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A Little Sartorial Cool fo the Working Man

March 06, 1997|ROBIN GIVHAN

The upscale end of the fashion industry has long had a thing for the blue-collar man.

Italian designers Domenico Dolce and Stefano Gabbana launched their careers by re-creating the clothing of the salt-of-the-earth laborers of southern Italy and Sicily. The design team Richard Edwards has had an ongoing fascination with lumberjacks, auto racers and rescue workers. And the hip-hop clothing scene is filled with fashion references to police officers and firefighters.

Now, the short-sleeve dress shirt has landed on the runways.

Who is not familiar with the fellow in the cotton-blend white shirt, short sleeves flapping in the wind, requisite tie looped around the neck in an unfashionably large knot? He often is a man more concerned with comfort and familiarity than with first impressions and issues of style.

Designers have lent sartorial cool to the uniform of the working man. At Calvin Klein, for instance, in a spring collection emphasizing natural, luxurious fibers, a longer, more fitted and sophisticated short-sleeve shirt played a starring role.

In this age of Dilbert, champion of cubicle dwellers, the short-sleeve dress shirt is working-man chic--right up there with coveralls and Caterpillar work boots.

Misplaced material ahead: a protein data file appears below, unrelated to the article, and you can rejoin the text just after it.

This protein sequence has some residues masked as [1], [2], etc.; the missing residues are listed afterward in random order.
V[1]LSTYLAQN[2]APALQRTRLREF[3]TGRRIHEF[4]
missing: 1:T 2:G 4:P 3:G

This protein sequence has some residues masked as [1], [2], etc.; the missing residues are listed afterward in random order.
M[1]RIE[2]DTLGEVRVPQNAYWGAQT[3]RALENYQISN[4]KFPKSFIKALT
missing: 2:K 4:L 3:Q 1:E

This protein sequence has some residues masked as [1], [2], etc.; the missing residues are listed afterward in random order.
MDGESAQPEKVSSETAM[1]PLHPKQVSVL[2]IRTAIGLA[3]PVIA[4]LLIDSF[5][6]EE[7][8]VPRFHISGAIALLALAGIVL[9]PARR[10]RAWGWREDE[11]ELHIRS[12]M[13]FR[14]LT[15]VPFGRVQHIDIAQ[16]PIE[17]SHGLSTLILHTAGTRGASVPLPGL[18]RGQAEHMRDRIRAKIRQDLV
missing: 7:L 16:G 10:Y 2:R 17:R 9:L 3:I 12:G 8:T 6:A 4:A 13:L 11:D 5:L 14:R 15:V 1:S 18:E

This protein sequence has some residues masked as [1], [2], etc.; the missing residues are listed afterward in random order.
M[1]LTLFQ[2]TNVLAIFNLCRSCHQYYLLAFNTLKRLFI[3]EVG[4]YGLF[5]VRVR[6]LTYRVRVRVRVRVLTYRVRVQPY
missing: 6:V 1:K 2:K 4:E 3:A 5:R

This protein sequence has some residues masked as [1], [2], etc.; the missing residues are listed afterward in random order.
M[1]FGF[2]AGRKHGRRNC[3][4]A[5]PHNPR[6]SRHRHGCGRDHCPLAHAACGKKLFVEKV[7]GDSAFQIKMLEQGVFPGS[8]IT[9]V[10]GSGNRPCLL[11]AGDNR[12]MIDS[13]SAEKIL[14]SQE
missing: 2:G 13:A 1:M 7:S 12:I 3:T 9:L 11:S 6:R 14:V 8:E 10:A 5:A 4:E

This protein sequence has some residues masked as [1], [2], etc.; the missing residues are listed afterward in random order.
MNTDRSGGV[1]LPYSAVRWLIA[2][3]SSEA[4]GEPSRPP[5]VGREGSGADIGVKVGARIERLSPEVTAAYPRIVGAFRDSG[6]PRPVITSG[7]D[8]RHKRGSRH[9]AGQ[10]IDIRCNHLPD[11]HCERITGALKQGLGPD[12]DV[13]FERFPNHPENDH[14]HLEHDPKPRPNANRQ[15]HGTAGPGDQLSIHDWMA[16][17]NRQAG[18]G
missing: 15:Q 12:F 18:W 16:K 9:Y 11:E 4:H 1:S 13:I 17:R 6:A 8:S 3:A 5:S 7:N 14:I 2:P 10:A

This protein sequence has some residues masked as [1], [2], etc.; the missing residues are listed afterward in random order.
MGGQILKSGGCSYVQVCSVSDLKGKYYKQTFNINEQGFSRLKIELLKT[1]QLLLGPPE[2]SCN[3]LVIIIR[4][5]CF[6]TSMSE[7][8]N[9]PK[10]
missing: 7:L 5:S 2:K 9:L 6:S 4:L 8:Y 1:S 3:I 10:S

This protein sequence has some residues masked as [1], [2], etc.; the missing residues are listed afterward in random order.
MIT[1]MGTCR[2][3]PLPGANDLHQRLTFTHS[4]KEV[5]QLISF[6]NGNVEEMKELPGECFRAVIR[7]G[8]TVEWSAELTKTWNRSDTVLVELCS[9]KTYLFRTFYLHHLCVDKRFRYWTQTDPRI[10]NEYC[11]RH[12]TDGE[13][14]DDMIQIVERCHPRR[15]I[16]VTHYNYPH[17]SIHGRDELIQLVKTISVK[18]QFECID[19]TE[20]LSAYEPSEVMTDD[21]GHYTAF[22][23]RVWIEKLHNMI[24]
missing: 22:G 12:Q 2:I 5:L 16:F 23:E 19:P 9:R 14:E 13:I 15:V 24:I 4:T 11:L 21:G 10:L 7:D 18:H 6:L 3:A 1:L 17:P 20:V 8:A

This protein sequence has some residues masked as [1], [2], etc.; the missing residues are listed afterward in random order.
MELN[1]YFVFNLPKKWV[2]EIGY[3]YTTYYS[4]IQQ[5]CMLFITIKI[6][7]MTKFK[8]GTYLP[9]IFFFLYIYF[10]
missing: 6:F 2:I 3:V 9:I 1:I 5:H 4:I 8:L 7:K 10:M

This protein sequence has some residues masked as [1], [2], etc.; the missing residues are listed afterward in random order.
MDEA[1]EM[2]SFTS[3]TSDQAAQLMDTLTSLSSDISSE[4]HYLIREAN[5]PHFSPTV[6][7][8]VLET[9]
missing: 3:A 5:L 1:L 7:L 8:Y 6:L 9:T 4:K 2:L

It is the shirt of "NYPD Blue" antihero Andy Sipowicz.

"I did them because . . . they represent the common man, the everyday Joe," says "NYPD Blue" costume designer Brad Loman. "I didn't want [Sipowicz] to be in long sleeves turned up. This is someone who doesn't want to fuss. . . . He's a totally no-frills, bare-bones guy."

The shirts almost never have button-down collars. The sleeves are a precise 9 1/2 inches long to achieve that unflattering, boxy look. And when Loman can't find just what he wants, he doesn't hesitate to take a pair of scissors to an expensive Faconnable tattersall plaid shirt. (Det. Bobby Simone, by the way, wears Donna Karan and Giorgio Armani. "His uncle works in the garment industry," Loman explains.)

Short-sleeve dress shirts imply a beleaguered number-cruncher, a cog in the system, an unsung hero of the labor force and a bargain shopper. (Until designers got their hands on them, these short-sleeve styles were the domain of lower-priced manufacturers.)

For those with a knowing sensibility, the short-sleeve dress shirt now is a hip wardrobe addition. It's fashion in an anti-fashion way, like Kramer's bowling shirts--so bad that it's good.

But for a fellow who still cares about such things as sartorial rules, the short-sleeve dress shirt remains an oxymoron.

"At Britches, there is no such thing," Billingsly says. "A dress shirt is made with long sleeves."

Still, one wonders: Can designer versions of aluminum lunch pails be far behind?

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